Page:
Tips for photographing birds
A keen amateur wildlife photographer, BTO president Frank Gardner shares his suggestions for improving your chances of getting that perfect shot.
But… and there’s always a but, getting a decent photo does take patience, a bit of planning and, preferably, a telephoto or zoom lens to bring your subject into sharp focus from some way away. However, even if you don’t have that then there are still alternatives, like hiding yourself close to a bird feeder, next to a window, or waiting quietly in a car with the engine off and the window down; cars make excellent mobile hides, I’ve found.
So first off, you need to decide what it is you’re after and my advice is don’t be too ambitious at the beginning. While we all admire those perfect shots in magazines and online of a Red-throated Diver on a misty lake at dawn or an Arctic Tern silhouetted against the sun, those pictures are usually the end result of a huge amount of work and frustrating days of no results. Better to head down to your local park, pond, woodland or heath and see what’s about. Just because Robins, Starlings and Blue Tits are familiar garden species it doesn’t mean they can’t make exquisite photos, especially if you can catch them in action. If you’re able to get to a wetland or an estuary then you’re likely to have a wide range of ducks, geese and waders to choose from but they are likely to be some distance off.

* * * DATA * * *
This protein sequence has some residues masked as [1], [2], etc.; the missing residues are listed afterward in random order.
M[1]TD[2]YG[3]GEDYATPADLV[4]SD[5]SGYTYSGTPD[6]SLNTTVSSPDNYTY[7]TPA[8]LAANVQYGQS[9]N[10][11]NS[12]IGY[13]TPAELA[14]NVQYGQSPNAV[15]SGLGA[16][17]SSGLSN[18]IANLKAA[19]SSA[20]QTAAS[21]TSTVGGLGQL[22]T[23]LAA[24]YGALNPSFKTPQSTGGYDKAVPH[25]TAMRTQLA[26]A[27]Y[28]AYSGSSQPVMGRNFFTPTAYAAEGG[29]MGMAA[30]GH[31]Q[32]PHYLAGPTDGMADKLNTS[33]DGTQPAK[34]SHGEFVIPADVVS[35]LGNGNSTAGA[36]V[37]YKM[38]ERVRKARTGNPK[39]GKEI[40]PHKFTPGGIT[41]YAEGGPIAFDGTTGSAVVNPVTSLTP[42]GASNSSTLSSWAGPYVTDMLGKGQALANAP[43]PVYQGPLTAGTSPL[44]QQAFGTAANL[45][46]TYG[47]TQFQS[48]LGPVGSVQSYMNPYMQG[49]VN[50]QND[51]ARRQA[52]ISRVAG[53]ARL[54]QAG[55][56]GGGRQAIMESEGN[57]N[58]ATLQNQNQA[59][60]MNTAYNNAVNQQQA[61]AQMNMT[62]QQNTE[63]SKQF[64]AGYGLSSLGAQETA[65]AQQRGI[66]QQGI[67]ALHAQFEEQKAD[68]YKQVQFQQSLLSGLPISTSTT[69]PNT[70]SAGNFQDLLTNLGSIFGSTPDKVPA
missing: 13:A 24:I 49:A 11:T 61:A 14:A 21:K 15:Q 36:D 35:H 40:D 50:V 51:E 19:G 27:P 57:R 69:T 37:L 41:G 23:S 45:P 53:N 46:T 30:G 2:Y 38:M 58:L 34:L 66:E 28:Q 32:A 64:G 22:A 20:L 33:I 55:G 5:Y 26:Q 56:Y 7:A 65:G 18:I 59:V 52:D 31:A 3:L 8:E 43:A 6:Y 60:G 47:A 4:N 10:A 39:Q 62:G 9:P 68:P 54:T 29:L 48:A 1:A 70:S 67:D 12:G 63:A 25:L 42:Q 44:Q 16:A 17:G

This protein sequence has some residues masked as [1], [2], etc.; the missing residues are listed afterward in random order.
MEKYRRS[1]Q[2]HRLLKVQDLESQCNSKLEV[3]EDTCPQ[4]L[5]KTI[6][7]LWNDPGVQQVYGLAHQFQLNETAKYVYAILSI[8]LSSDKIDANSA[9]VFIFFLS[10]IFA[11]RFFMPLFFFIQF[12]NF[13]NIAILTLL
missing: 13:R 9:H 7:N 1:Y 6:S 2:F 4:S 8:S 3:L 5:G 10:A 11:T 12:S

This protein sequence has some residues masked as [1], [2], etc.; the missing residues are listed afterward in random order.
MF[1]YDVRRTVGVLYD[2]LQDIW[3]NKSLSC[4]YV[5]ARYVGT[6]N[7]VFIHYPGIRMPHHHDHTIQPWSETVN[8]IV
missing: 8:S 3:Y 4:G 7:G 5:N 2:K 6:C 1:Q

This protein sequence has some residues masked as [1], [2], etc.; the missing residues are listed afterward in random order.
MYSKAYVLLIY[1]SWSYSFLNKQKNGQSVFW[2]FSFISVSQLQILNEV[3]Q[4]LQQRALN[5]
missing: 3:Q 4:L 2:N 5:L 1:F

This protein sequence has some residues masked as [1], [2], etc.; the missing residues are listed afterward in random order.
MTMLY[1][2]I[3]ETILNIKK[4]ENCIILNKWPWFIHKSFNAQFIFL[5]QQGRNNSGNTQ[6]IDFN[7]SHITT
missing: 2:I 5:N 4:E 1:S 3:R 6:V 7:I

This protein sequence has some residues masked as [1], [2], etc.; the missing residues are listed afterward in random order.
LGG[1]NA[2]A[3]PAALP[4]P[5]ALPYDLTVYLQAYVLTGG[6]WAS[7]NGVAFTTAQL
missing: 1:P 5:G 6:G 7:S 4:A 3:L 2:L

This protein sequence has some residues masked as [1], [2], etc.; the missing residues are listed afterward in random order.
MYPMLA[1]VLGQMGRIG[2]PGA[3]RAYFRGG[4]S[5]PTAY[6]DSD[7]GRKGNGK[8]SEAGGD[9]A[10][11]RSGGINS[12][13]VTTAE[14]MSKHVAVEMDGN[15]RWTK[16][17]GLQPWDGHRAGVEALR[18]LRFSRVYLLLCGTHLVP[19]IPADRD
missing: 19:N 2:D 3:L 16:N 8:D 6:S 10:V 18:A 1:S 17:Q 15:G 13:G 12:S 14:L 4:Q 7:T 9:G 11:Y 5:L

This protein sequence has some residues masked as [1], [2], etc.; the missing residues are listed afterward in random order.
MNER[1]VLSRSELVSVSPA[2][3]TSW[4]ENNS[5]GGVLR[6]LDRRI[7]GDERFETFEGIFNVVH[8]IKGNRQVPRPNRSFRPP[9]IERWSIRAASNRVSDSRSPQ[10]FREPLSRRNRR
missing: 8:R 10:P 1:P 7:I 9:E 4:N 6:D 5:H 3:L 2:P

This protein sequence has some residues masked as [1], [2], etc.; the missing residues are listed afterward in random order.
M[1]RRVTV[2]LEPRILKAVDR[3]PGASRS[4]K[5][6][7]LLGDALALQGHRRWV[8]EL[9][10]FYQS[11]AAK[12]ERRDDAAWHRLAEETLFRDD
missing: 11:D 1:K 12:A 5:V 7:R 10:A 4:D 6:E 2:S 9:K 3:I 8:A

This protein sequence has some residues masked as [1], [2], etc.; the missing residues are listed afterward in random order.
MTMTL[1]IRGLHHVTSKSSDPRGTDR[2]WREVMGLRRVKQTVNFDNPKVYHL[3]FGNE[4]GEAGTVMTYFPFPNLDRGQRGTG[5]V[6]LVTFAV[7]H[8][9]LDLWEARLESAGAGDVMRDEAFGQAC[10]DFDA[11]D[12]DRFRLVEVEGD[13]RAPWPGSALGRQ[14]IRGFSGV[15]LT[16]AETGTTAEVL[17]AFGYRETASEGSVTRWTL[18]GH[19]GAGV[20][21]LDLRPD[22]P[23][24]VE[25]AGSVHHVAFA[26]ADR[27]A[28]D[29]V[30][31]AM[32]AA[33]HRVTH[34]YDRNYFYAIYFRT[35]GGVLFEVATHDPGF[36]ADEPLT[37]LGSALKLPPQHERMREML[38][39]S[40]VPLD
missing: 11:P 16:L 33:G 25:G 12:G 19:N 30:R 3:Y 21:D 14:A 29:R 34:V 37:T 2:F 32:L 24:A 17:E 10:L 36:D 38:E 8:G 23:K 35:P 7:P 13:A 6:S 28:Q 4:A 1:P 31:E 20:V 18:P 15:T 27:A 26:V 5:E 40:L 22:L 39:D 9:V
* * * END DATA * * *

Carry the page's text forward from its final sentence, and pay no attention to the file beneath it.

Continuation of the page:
Just because Robins, Starlings and Blue Tits are familiar garden species it doesn’t mean they can’t make exquisite photos, especially if you can catch them in action.
Choosing your location
Lockdown has meant that most of Britain’s bird reserve hides have been closed for months but you don’t necessarily need a hide to get decent photos, you just need to choose your location carefully. Some of the most striking photos tend to be when the subject is perched on an exposed post, branch or bush. This brings it into sharp contrast with the background, creating a lovely, clean effect. The Japanese call this ‘bokeh’, meaning blur, as it accentuates the in-focus subject. What you don’t want is a lot of confusing leaves and foliage that make for a cluttered ‘noisy’ photo that detracts from the bird itself. Summer makes this a lot harder, of course, which is why many bird photographers prefer the winter months, but you can still capture shots of birds like Stonechats, Whitethroats and Dartford Warblers that like nothing better than perching prominently on top of a shrub or gorse bush. Ideally, you also want to site yourself behind some cover so you don’t scare off your subject the moment it flies into view.
Weather and time of day